May 22 – 25, 2023
Europe/London timezone

Poromechanics of a yeast aggregate placed under fluid constraints

May 24, 2023, 12:00 PM
Oral Presentation (MS04) Swelling and shrinking porous media MS04


Térence Desclaux (Institut de Mécanique des Fluides de Toulouse / Laboratoire d'Analyse et d'Architecture des Systèmes)


The capture of solid particles in a porous medium is critical for many processes but has a major drawback: internal fouling due to pore clogging. Clogging at pore scale is now well understood for inert and rigid particles, but the study of bio-clogging - clogging by biological objects, e.g. living cells - opens many topical research questions as living cells have particular properties that may impact the clog properties: they are deformable, endowed with specific adhesion mechanisms, and are able to proliferate. As a result, these cells can both change their shape and volume, leading to local cellular rearrangements, thus modifying the microstructure of the clog, and consequently its hydrodynamic resistance. In the literature, this change of hydraulic resistance has been extensively studied at the macroscale (the scale of a membrane, the whole clog). In particular, it has been reported that the resistance of a clog depends on the hydrodynamic pressure imposed to the filtration system. But the precise interpretation of this phenomenon is still controversial and patchy: observations are missing at the microscale (the pore, the cell). In particular, a precise understanding of displacements and rearrangements inside a yeast clog, and a link with the local microstructure is still missing.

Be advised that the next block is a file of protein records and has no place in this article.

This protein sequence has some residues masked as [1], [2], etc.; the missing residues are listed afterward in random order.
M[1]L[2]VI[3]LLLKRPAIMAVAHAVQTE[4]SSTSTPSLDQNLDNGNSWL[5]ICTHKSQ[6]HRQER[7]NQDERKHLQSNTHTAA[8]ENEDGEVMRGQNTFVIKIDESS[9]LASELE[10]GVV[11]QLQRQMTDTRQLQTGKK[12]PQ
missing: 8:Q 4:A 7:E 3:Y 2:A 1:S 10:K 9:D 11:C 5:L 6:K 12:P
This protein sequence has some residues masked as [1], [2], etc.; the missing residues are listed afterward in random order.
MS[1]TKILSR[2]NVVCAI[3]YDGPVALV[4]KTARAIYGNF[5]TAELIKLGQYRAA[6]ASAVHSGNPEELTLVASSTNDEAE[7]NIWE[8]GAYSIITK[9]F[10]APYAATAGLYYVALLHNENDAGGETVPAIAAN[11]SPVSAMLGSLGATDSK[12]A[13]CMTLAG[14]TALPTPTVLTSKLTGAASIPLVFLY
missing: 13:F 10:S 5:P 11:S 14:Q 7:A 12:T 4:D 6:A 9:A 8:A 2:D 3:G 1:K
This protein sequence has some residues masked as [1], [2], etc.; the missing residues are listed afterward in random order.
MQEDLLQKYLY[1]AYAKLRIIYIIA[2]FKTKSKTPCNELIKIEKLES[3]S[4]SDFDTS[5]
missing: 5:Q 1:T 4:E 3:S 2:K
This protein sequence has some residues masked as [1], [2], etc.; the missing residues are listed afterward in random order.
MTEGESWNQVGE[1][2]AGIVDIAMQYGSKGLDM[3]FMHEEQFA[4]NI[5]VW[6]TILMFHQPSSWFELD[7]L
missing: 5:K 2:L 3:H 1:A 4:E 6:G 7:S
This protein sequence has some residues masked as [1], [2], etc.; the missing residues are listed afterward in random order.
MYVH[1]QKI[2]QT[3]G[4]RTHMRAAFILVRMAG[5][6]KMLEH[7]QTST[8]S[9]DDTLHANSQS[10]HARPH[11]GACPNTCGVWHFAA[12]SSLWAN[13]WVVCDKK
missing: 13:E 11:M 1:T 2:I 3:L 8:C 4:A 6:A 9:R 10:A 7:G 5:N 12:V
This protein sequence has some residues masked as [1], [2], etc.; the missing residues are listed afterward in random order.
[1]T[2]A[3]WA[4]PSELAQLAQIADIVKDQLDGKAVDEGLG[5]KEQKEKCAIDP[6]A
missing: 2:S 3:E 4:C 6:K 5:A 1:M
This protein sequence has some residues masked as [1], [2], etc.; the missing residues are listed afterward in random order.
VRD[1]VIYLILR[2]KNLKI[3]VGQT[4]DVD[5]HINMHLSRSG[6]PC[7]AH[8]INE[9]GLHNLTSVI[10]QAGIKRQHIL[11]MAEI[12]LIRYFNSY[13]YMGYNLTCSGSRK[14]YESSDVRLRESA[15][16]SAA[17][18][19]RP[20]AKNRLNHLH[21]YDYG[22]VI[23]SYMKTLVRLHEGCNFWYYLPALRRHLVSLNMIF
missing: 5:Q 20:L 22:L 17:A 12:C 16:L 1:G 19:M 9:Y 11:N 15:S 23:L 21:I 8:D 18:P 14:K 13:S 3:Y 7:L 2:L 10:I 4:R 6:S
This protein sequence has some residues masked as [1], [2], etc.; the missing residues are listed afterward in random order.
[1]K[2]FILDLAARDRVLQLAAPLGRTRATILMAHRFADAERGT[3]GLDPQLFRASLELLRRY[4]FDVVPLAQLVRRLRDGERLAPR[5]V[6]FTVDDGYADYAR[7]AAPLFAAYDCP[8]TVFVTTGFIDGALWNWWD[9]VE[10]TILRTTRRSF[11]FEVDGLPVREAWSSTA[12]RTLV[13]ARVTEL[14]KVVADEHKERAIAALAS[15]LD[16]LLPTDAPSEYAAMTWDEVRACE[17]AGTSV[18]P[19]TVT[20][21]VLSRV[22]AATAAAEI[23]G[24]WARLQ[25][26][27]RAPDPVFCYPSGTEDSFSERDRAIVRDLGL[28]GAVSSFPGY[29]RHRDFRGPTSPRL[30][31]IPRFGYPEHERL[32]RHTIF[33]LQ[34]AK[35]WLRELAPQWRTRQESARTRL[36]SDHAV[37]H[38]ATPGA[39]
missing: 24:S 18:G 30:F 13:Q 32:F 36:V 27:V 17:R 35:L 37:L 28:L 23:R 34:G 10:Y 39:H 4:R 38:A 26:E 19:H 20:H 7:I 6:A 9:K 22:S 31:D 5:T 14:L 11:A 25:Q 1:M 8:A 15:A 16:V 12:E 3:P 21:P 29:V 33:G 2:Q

To address this specific issue, we have developed an experimental quasi-2D microfluidic device consisting in one single pore retaining cells whose properties are well known and easily controllable: the baker's yeast Saccharomyces cerevisiae. After an initial build-up phase, the pressure driving the flow through the pore is changed in order to compress/decompress the clog cyclically, while the flow rate is measured and the clog is imaged under an epifluorescence microscope. This allows to directly measure the microstructure from nucleus fluorescence (figure, center panel), and to quantify the movements within the clog (bright field microscopy, figure, left panel), using dedicated algorithms to distinguish collective movements and local rearrangements (figure, right panel).

These results provide the first observations of the compressibility of a yeast clog at the microscale, and reveal that, in the absence of proliferation, the clogs undergo a first compression with plastic-elastic deformations, characterized by both large collective displacements and local cell rearrangements, while the following compressions are characterized by smaller deformations that are mainly elastic. The plastic deformations modify the local microstructure, as the clogs are denser after compression/decompression cycles than before. Finally, the hydraulic resistance of the clog increases with the hydraulic pressure.

Together, these results show a poromechanical fluid-structure coupling: the fluid deforms the porous medium which in turn modify the fluid percolation. They also show several quantitative differences with the predictions of poroelasticity theory. A dedicated DEM model has thus been developed, to simulate the mechanical behaviour of individual yeast cells. Simulations reproduce quantitatively well the experimental results, which suggests the discrepancies with the poroelasticity theory come from the particle/particle and particle/wall friction.

Overall, this study presents the first measurements of the poromechanical behaviour of a yeast aggregate, and suggest that it is significantly altered by the specific adhesion mechanisms of individual cells.

Participation In-Person
Country France
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Primary authors

Térence Desclaux (Institut de Mécanique des Fluides de Toulouse / Laboratoire d'Analyse et d'Architecture des Systèmes) Dr Pierre Joseph (Laboratoire d'Analyse et d'Architecture des Systèmes) Dr Paul DURU (Institut de Mécanique des Fluides de Toulouse (IMFT)) Dr Morgan Delarue (Laboratoire d'Analyse et d'Architecture des Systèmes) Dr Olivier Liot (Institut de Mécanique des Fluides de Toulouse (IMFT))

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